Some of the family call her 'a silly old woman' because she talks to the radio and believes everything on TV is true. She doesn’t wear shoes, distrusts planes and believes the ocean is a giant tsunami waiting to happen.
But she has faith. In the Catholic church, in her family, in the inherent goodness of life ... and faith in a good laugh. But she's not laughing right now.
Continue reading "Australia's visa bastardry. The unnecessary sadness of Mana Dau" »
PETER JENNINGS & KARL CLAXTON | The Strategist
A DECADE AFTER the successful peacekeeping mission, and a year and a half before the window opens for a referendum on Bougainville’s political status, the peace process is dangerously adrift.
The pathbreaking unarmed regional peace effort, begun by New Zealand in late-1997 and led by Australia from early 1998 to mid-2003, is cited as a model of innovative and flexible peacemaking. It ensured large-scale fighting didn’t resume and it bought time to prepare for an orderly political settlement.
Sadly, those preparations have been insufficient to ensure a workable and sustainable political outcome. The Papua New Guinea Government, donors, neighbours and officials on Bougainville have failed to build the capacity the Autonomous Bougainville Government (ABG) requires to remediate the causes of the earlier conflict.
Continue reading "Australia’s Bougainville challenge: aligning aid, trade & diplomacy" »
I recall how I had surveyed you, guardedly from a rocky peak,
And why I left the shelter of the mountains, for you.
How we wandered on those plains together,
Endless long days and shorter nights.
You a gazelle and I an eagle.
Horned and barbed, we;
Leaping from earth;
– |Life| +
Chaining us to earth;
To leap and soar no more;
My gazelle, your eagle, less we;
Each day numbered, uncounted nights.
Trudging thru mired fields planted with seeds
Someone else chose for us and we unwittingly accepted,
Until the mystery of these once sweet green steppes withered.
ADAM & BARRIE CASSIDY | The Drum | ABC
THE MAIN ROAD through Hanuabada village on the outskirts of Port Moresby is really the only open space among the thousands of wooden huts with their rusted iron roofs.
So it stands to reason that cricket must be played right there in the middle of the main street. After all, with its rock-hard clay surface, it makes an ideal year-round pitch. The bounce is even and the outfield fast: very fast.
Former national captain Rarua Dikana still plays regularly in the village, always to a hero's welcome. "Cricket," he says, "is a way of life here. The kids love it when me and some of the others from national teams go home and join in a game. We always play on the main road and just ignore the cars."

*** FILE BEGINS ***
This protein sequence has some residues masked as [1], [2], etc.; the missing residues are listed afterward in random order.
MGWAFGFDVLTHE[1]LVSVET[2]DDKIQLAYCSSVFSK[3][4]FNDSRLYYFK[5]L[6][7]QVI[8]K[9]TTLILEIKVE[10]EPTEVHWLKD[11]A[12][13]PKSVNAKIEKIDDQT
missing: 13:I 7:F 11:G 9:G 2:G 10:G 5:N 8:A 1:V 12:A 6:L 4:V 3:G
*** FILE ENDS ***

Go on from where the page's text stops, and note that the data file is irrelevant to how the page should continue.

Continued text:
Continue reading "Hanuabada: This is where you find the soul of cricket..." »
MARTYN NAMORONG | The Namorong Report
HAVING LIVED THE PAST FEW MONTHS in a blissful alcohol infused existence, for me a sobering moment was reading in the newspapers of the sidelining of three senior radio journalists.
The event was a challenge, not just about media freedom but the right of Papua New Guineans to be well informed about matters of national interest.
Being in national television, I felt limited in the type of relevant content I could produce in the public interest. I have therefore decided to freelance.
Peter O’Neill is the most media savvy prime minister this nation has ever had. Whilst he has been able to master the language, there have been inconsistencies which only a more discerning observer would pick up.
The deportation of PNGSDP communications director, Mark Davis, was an attack on one such discerning observer who was able to cut through the crap of what the prime minister was saying.
Mark caught Mr O’Neill red-handed when he highlighted the PM’s inconsistencies in a PNGSDP advertisement entitled ‘Which is true, PM? What you tell PNG or what you tell Australia?’
In it, Sir Mekere Morauta opens with a series of cut-through observations aimed at the PM.
Continue reading "As elite carve up national wealth, Namorong out on his own " »
PNG OPPOSITION LEADER Belden Namah has called on prime minister Peter O’Neill to “stop playing games and own up” to a corruption scandal in which Namah alleges Mr O’Neill and two of his most senior Ministers are involved.
Mr Namah said “there is no doubt that he [O’Neill] and his Ministers knowingly and or carelessly aided and abetted the fraudulent payment of nearly K100 million of public funds” to lawyer Paul Paraka.
In a media statement entitled ‘Stop deflecting the issue PM’, Mr Namah claimed that “the level of intimidation and cohesion [coercion?] that was applied by the three politicians on the poor servants in the Finance and Treasury Department is unbelievable.